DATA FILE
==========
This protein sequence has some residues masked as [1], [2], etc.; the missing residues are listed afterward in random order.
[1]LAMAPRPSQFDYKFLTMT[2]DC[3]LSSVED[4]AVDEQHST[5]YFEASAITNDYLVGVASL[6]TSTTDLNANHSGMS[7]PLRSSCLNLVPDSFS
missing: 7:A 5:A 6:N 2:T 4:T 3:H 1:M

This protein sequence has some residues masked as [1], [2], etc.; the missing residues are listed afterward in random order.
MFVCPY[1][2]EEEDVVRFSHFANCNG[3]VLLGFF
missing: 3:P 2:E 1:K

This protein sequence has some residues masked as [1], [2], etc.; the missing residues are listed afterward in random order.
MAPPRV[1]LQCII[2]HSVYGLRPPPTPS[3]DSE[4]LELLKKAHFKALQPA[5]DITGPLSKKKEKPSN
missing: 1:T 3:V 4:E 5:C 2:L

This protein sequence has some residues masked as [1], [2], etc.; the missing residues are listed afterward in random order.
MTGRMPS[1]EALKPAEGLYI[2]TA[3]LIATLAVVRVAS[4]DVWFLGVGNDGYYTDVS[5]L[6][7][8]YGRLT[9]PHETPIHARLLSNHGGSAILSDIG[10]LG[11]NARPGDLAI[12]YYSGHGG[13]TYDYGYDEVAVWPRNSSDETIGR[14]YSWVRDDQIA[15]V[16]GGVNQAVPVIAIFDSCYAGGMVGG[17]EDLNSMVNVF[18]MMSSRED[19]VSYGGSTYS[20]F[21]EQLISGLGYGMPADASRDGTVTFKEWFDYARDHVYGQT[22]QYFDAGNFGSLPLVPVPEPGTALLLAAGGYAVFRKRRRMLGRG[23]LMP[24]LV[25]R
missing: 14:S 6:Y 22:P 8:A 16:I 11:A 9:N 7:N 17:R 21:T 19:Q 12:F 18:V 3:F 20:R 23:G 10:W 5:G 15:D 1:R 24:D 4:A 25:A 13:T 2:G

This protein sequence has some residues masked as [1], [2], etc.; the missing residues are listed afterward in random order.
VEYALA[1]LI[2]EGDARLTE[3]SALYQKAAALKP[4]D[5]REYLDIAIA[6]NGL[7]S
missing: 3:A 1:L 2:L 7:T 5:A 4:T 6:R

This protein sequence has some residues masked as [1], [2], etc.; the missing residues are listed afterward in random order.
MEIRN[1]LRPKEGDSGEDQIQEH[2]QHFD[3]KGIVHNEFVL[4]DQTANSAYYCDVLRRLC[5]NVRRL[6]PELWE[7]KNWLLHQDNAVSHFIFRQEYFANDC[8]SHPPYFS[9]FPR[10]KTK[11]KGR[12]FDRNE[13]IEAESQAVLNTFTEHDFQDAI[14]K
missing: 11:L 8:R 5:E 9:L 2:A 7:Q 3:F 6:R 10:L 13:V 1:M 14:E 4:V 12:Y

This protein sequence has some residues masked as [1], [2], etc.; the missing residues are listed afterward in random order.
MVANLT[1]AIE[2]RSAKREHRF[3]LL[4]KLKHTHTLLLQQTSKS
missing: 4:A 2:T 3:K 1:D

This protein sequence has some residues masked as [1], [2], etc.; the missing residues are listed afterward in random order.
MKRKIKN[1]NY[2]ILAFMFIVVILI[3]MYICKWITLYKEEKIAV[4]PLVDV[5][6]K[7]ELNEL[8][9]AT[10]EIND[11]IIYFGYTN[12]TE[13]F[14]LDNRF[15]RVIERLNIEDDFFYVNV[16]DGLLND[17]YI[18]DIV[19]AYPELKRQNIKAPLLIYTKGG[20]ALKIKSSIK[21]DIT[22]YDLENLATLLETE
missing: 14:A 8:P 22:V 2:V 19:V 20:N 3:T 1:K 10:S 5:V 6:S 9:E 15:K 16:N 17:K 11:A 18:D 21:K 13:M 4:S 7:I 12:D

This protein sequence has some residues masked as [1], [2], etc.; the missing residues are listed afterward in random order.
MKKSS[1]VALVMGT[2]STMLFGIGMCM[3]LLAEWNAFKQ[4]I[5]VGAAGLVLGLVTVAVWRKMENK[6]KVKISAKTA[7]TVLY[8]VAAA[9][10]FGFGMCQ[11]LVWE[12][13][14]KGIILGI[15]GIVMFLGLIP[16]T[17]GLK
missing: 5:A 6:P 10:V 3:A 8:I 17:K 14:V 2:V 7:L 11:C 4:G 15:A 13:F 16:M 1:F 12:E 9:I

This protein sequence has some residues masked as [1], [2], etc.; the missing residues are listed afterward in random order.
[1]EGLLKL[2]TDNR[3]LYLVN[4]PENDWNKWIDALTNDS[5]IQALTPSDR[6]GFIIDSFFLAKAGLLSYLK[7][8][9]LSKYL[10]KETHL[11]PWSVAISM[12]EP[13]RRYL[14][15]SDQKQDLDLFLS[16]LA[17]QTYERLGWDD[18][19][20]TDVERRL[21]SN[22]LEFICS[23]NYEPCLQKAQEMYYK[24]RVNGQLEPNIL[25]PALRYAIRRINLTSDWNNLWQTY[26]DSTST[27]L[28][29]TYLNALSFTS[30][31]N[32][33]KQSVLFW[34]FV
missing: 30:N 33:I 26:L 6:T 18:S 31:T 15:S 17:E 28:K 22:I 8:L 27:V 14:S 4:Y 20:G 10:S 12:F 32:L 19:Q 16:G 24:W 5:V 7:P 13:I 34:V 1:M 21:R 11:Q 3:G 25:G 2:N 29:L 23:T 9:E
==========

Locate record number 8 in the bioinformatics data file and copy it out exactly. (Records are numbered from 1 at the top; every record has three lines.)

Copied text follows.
This protein sequence has some residues masked as [1], [2], etc.; the missing residues are listed afterward in random order.
MKRKIKN[1]NY[2]ILAFMFIVVILI[3]MYICKWITLYKEEKIAV[4]PLVDV[5][6]K[7]ELNEL[8][9]AT[10]EIND[11]IIYFGYTN[12]TE[13]F[14]LDNRF[15]RVIERLNIEDDFFYVNV[16]DGLLND[17]YI[18]DIV[19]AYPELKRQNIKAPLLIYTKGG[20]ALKIKSSIK[21]DIT[22]YDLENLATLLETE
missing: 14:A 8:P 22:V 2:V 19:V 20:N 3:T 1:K 10:S 5:V 6:S 9:E 15:K 16:N 17:K 11:A 18:D 21:K 13:M 4:S 7:I 12:D